#SciDoom FoS is having its first ever theme week, asking the question “are we doomed?”… as a new member of the FoS community I thought I’d toss my two pennies-worth of scattered thoughts in, as a quick introduction to me, if nothing else.
So, are we doomed? By the way, I hope everyone else reading this is also saying doomed in a really deep and threatening voice in their head.
There are a lot of different ways to look at this question, and over the past few weeks I’ve been considering them all. Ultimately, as individuals we are all doomed to die, so in one way, we are certainly all doomed. But what about as a species? We could be doomed by our treatment of the planet, by our eternal battle with microbes, the bacteria and viruses that we cannot outsmart, by cancers created by genetic mutations within ourselves, or by a great big asteroid bumping into us in space.
There are so many factors that I couldn’t decide which imminent doom to analyse, so instead I decided to think about it as a structural biologist, which is what I’m going to be when I grow up. As a structural biologist, my personal instinct is that we’re not doomed. This is because every time I look at a molecular structure I’m struck by how incredible life is. People say that looking out into the universe can make you feel small and insignificant, well if that’s true then looking inwards to your microscopic molecular make-up can make you feel big, complex, impressive, and really flipping awesome.
An example: Move your finger.
Right, I can’t even list all the protein molecules that just enabled you to do that, there are thousands of them. They’re involved in transmitting the message from your brain to your hand, in contracting the muscles, in providing the energy to do all those things, and in generally keeping you running well enough to be able to move your finger in the first place. And all of them are built from just 20 different amino acids, according to specifications written in just 4 bases in your DNA. That. Is. Phenomenal. And that’s just the beginning.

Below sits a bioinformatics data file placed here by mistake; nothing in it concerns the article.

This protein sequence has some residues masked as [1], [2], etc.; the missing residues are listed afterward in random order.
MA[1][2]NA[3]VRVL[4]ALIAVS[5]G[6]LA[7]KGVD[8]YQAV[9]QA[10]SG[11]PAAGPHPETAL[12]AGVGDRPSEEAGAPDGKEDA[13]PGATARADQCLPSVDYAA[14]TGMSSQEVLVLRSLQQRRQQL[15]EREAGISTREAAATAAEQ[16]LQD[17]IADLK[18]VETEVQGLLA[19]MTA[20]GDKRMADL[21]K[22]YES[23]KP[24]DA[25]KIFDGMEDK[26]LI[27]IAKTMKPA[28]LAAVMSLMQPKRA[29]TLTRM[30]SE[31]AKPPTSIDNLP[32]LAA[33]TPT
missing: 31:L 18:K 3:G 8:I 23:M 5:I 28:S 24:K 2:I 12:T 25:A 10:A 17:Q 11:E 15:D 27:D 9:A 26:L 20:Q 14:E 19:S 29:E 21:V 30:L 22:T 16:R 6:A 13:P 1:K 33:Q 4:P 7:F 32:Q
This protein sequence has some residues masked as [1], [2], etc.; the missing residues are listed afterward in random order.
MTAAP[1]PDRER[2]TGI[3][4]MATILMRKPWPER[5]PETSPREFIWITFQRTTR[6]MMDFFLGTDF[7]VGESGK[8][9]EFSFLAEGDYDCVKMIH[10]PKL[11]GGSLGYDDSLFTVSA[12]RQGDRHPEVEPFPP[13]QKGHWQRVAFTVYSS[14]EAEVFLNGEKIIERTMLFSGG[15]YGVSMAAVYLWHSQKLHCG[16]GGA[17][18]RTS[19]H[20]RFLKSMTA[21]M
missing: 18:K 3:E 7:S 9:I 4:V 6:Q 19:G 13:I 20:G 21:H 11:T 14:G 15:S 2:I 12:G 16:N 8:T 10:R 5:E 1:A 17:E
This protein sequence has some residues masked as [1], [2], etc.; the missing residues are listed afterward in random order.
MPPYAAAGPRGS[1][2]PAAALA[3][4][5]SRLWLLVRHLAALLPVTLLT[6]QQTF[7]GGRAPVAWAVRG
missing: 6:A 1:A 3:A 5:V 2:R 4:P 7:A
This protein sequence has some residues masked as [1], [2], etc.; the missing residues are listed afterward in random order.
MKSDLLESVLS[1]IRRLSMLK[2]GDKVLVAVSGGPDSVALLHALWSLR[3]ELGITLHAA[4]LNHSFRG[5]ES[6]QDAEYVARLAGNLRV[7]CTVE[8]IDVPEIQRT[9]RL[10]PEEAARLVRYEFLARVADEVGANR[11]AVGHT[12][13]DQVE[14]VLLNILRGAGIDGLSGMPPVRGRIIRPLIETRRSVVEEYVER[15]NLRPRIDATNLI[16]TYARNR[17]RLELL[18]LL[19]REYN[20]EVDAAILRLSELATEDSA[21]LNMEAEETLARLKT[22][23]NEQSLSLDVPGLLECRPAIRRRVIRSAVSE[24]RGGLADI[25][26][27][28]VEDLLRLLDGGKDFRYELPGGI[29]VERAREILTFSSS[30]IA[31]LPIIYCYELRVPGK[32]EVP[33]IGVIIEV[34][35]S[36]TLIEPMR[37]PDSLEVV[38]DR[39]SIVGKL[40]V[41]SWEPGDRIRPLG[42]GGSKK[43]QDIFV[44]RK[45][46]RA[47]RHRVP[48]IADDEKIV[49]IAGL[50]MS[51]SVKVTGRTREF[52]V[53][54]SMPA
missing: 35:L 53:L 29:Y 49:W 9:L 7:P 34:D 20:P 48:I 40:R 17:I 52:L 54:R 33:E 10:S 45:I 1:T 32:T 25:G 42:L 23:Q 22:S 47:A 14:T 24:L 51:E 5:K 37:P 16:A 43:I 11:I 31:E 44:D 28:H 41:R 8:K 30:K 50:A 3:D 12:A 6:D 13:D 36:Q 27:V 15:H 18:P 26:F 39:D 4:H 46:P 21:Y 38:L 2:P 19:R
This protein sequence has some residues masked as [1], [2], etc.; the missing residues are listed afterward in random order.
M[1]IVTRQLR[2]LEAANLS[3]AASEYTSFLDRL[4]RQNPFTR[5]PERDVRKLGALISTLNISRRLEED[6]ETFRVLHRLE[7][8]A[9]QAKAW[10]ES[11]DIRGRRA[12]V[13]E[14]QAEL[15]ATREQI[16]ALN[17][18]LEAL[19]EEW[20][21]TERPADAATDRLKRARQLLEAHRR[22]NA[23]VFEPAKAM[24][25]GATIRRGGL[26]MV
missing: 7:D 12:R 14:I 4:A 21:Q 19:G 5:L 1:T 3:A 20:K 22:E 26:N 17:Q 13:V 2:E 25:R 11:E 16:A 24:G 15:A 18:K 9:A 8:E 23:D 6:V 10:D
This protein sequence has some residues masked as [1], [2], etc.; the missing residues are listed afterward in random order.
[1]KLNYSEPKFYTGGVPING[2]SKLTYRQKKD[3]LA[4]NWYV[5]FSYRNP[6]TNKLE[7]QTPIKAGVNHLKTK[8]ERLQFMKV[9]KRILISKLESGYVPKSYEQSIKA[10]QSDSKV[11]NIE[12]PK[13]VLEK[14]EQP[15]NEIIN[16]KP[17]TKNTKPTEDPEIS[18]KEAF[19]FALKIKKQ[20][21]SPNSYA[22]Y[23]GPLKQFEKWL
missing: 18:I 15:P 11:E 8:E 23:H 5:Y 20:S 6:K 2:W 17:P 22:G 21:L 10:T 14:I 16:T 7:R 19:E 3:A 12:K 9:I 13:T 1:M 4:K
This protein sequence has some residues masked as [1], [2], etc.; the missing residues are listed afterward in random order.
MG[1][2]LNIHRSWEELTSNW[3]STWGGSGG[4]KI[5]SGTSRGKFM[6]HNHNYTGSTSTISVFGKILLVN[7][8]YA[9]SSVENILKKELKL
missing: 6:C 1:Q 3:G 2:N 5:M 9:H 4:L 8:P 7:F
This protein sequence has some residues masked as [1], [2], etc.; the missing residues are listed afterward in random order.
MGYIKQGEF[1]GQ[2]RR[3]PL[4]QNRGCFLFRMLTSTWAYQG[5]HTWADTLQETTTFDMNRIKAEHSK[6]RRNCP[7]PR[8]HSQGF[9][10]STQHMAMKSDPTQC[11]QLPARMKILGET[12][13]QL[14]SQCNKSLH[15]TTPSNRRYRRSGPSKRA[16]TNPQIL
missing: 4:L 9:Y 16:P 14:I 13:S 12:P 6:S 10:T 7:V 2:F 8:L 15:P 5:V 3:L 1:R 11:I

The best part is not only how mind-blowingly awesome (and beautiful) molecular structures are, but the fact that we know what they look like. We’ve figured out how to look at them, which is in itself something of a challenge. We’ve found ways to investigate and start to understand how they work. And then we’ve studied what happens when they stop working, and how we can try to use drugs to fix those problems. We haven’t solved everything, not by a very long way, but we know so much, and everything we know just reinforces how incredible our bodies are.
The reason I write is to share my wonder and excitement at the molecular world, and to invite as many people as possible to join in it. Ultimately, and perhaps I am just a shameless optimist, I can’t bring myself to believe that a species as wonderful as we are can be doomed…. although do watch out for asteroids, and of course the eventual death of the sun. When that happens, we are indeed doomed. But you won’t be around to see it, so the blind optimism stands for now.